For the relief of reading some rational analysis, and even a hopeful prediction that the Baker report may have less impact than imagined, see this, from an ANALYSIS in The Australian, 08dec06, by Greg Sheridan....
THE situation is so bad in Iraq that any new ideas from anywhere are welcome. It is very difficult to see, however, what the report of the Baker commission will achieve.
...Up to a couple of weeks ago the inside Washington consensus was that the Baker commission report would provide a sort of smokescreen of political cover that would allow Bush to make whatever adjustments he thought were necessary to his Iraq policy. That may still ultimately be the report's effect.
Some of its suggestions are reasonable enough. It is the administration's desire, as much as the Baker commission's, that US troops have less of a role in frontline security work in Iraq and that more of this be taken over by Iraqis themselves. The difficult question, which cannot really be answered by the Baker report - nor indeed by anybody else - is what the US should do if the Iraqis are incapable of providing their own security.
The Pentagon talks of three options: go big, go long or go home. Going big was an option in the months after the invasion - it's no longer an option. Nor is just going home. So the only realistic option is to dig in for a long haul in Iraq but with slowly reducing numbers, forcing the Iraqis themselves to take greater responsibility for their own security.
Some of the commission's big ideas seem a bit ropey. A regional peace conference would probably do no harm. It's hard to see it doing much good. The idea of getting Iran and Syria to provide a way out for the US seems extremely strange. What possible earthly motive would Damascus or Tehran have for helping Washington out of a mess in the Middle East? What would their price be? Syria presumably would want to re-establish its hegemony in Lebanon, snuffing out definitively the Cedar Revolution of democracy in that tragic state. Iran would want uncontested regional supremacy and no effective opposition to its nuclear weapons program. Are these prices worth paying? Is the cure here as bad as the disease?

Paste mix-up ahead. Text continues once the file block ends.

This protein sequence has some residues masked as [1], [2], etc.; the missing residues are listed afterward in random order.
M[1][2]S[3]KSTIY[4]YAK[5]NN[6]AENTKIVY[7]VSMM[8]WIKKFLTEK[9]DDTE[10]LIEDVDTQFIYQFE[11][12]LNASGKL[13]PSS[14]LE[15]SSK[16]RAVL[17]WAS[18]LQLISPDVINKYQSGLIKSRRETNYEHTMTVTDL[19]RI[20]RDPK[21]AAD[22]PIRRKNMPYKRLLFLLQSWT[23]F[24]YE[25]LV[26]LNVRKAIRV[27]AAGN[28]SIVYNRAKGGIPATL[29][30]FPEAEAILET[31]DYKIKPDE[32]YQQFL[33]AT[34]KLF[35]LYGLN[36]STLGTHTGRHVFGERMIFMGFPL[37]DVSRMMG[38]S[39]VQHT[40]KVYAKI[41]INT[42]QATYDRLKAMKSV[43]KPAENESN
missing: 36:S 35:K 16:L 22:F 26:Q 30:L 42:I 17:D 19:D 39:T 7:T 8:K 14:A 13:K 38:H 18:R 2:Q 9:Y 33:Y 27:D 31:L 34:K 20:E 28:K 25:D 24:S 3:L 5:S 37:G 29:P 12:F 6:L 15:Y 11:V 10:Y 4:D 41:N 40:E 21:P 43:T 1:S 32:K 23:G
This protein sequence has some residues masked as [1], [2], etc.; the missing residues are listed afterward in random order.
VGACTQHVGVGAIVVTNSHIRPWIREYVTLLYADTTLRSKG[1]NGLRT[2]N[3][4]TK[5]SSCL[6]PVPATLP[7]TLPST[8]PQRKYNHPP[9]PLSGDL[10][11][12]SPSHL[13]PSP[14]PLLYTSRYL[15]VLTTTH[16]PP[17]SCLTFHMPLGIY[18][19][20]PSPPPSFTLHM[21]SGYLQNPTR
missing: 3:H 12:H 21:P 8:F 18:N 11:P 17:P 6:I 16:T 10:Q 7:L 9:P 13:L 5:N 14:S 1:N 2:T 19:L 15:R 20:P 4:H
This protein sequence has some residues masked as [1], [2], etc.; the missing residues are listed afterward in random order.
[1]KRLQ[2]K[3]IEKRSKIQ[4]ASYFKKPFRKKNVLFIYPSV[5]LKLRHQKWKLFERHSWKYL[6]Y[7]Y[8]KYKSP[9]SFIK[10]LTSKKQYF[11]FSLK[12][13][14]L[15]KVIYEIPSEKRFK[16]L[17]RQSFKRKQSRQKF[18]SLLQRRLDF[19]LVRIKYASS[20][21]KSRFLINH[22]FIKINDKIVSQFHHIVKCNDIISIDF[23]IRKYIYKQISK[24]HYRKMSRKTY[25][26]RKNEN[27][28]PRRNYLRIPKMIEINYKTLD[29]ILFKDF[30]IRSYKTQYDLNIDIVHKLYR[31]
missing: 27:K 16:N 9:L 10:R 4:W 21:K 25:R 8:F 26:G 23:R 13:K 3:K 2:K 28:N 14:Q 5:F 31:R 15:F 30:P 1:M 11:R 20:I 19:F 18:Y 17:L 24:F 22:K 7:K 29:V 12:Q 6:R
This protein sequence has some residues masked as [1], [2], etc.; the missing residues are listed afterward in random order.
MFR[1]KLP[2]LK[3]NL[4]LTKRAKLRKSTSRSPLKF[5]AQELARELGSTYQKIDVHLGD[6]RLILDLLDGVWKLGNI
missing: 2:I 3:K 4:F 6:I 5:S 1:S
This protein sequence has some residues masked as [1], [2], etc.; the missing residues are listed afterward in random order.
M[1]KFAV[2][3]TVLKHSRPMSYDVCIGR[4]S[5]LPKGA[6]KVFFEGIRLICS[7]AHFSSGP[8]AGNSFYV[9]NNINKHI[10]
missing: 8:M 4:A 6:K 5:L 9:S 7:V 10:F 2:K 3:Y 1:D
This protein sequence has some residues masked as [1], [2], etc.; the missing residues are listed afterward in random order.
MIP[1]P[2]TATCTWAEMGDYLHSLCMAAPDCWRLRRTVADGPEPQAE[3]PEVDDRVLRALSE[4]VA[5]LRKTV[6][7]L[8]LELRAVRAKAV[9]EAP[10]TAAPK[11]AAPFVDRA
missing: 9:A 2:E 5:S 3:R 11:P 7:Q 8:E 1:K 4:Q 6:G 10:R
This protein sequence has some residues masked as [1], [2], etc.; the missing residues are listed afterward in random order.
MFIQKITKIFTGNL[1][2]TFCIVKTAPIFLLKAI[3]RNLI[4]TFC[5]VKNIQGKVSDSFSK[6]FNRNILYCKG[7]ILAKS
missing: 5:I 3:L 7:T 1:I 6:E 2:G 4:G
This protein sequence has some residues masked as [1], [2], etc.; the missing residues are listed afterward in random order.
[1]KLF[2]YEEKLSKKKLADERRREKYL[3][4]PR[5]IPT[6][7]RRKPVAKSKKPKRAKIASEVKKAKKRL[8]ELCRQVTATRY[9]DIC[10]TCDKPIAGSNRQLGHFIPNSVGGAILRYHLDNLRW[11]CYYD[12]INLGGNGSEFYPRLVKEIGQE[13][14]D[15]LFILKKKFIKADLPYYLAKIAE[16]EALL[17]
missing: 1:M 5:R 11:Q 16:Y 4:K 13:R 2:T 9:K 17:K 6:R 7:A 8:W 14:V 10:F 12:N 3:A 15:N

Moreover, the heart of the problems in Iraq are not caused by foreigners. Iran and Syria exacerbate the problems in Iraq and getting them to stop would be helpful. But the real problem in Iraq is the Sunni-Shia conflict and growing conflicts between different Shia militias. These divisions will not be solved with a wink from Tehran or a nod from Damascus.
James Baker has awful form when it comes to Syria. Negotiating with Syria is always one of his big ideas and provides some of the most woeful passages in his memoirs. He made countless trips to Syria when he was secretary of state and achieved absolutely nothing.
His other big idea is to put the Israel-Palestine dispute at the centre of everything and try to solve that so that everything else comes good as a result. But the Israel-Palestine dispute has almost nothing to do with what's happening in Iraq. Truly, there are more things in the Middle East than Israel.
Baker was an unsuccessful cabinet official under Ronald Reagan and George Bush Sr. Under Reagan he was a realist naysayer against the instincts of an idealistic president. Baker was wrong then. His big task under George Bush Sr, when he became White House chief of staff, was to win the 1992 election. Bush lost ignominiously to Clinton. Turning to Baker has not really been a surefire path to success for the Bush family in the past.
This curious report may have less effect than would seem likely today.